Twenty-six members of parliament from 15 countries will tour holy and strategic sites in Jerusalem, Judea and Samaria starting on Sunday, as part of the Israel Allies Foundation’s annual Jerusalem Chairman’s Conference.

The World Jewish Congress is co-sponsoring the conference with the ICEJ and Bridges for Peace. Participating countries are the US, Romania, the Netherlands, the Czech Republic, the EU, Greece, Slovakia, Finland, Malawi, South Africa, Australia, the Ivory Coast, Uruguay, Brazil and Guatemala.


Read the full article here.


Hundreds arrested at anti-Putin rallies across Russia
Agence France Presse, October 8, 2017


MOSCOW, Russia — Russian police violently broke up a rally in Saint Petersburg as thousands took to the streets across Russia Saturday on President Vladimir Putin’s 65th birthday, urging him to quit power.

Heeding the call of jailed opposition leader Alexei Navalny to demand competitive elections, around 3,000 people rallied in Russia’s second city and Putin’s hometown while more than a thousand demonstrated in the centre of Moscow, AFP reporters said. Protests were held in around 80 cities throughout the country.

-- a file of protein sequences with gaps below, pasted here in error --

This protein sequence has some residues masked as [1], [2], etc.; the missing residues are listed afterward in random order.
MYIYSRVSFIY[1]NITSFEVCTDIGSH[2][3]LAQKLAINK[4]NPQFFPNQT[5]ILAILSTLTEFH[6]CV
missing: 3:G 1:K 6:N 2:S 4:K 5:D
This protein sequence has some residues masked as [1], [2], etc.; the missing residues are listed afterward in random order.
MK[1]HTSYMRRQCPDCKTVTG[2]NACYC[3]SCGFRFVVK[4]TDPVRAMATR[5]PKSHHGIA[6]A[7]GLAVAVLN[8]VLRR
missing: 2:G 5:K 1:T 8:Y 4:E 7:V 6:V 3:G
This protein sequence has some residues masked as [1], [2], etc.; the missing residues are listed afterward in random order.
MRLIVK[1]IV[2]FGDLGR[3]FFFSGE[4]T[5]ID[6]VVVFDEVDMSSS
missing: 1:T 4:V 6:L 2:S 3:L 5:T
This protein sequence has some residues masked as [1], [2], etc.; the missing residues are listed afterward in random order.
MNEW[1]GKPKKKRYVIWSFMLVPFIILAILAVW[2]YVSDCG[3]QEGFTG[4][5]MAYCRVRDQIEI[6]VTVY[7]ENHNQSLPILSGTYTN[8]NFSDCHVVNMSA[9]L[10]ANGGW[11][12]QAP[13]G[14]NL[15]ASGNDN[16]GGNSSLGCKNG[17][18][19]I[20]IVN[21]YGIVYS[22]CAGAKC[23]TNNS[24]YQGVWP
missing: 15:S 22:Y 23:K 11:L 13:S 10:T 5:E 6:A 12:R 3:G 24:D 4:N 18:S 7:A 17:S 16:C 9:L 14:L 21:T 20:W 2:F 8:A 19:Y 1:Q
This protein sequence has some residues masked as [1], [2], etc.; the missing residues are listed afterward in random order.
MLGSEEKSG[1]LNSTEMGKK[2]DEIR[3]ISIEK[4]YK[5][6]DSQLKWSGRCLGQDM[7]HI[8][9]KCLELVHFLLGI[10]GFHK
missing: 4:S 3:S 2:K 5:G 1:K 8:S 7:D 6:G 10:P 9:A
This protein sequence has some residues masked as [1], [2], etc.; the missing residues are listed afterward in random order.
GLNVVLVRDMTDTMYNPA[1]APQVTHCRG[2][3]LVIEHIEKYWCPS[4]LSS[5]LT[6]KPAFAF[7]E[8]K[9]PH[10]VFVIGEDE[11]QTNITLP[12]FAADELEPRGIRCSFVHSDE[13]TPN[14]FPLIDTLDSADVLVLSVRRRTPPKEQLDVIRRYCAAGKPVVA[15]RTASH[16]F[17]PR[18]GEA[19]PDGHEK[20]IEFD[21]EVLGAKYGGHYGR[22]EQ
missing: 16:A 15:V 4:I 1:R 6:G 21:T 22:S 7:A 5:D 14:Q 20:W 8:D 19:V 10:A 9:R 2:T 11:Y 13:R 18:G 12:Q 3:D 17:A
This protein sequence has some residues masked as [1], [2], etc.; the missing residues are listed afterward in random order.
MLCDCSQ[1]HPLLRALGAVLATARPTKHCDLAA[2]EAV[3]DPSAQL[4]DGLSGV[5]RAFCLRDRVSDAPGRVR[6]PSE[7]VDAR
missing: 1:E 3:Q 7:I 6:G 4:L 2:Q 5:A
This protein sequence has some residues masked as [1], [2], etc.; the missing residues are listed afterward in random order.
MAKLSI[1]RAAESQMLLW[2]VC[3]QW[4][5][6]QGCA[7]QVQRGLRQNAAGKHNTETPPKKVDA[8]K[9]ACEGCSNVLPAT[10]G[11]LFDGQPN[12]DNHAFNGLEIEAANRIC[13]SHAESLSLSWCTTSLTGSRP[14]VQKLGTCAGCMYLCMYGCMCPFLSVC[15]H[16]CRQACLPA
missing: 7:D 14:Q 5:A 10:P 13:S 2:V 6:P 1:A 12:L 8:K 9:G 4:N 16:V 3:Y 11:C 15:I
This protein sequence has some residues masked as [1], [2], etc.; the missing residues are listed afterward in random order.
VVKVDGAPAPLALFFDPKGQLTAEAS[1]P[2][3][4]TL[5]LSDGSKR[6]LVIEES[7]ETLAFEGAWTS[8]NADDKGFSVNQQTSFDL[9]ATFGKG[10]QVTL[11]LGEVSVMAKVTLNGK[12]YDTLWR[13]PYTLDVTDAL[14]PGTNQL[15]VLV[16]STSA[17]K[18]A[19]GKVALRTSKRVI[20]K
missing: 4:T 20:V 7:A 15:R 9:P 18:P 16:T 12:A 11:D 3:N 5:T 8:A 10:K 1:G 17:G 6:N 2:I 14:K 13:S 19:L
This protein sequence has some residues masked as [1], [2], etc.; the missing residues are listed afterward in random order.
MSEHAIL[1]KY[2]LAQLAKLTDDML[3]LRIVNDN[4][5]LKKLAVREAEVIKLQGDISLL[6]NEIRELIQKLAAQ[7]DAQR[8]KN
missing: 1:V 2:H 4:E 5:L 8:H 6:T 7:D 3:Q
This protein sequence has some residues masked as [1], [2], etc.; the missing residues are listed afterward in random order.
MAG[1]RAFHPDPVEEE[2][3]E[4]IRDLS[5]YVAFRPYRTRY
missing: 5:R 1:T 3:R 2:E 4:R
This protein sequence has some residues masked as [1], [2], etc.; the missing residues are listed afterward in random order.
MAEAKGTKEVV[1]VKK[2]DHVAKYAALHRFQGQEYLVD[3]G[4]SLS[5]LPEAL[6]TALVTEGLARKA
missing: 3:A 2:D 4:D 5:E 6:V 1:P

Read the full article here.


Son of Chabad Chief Rabbi of Russia Moves to Annexed Crimea
JNi.Media, October 8, 2017


Rabbi Yehezkel Lazar, son of Russia’s Chief Rabbi and senior Chabad-Lubavitch official Rabbi Berel Lazar, has set up shop in Simferopol in the Republic of Crimea, Singapore-based MiceTimes reported Sunday.

“Our goals are not political but spiritual,” Rabbi Lazar Jr. stated. “In Simferopol and Crimea there are Jews, and they need to organize their life as a community. I have friends in the US, and in Ukraine, and they understand it. We understand that the situation in Crimea is complicated.”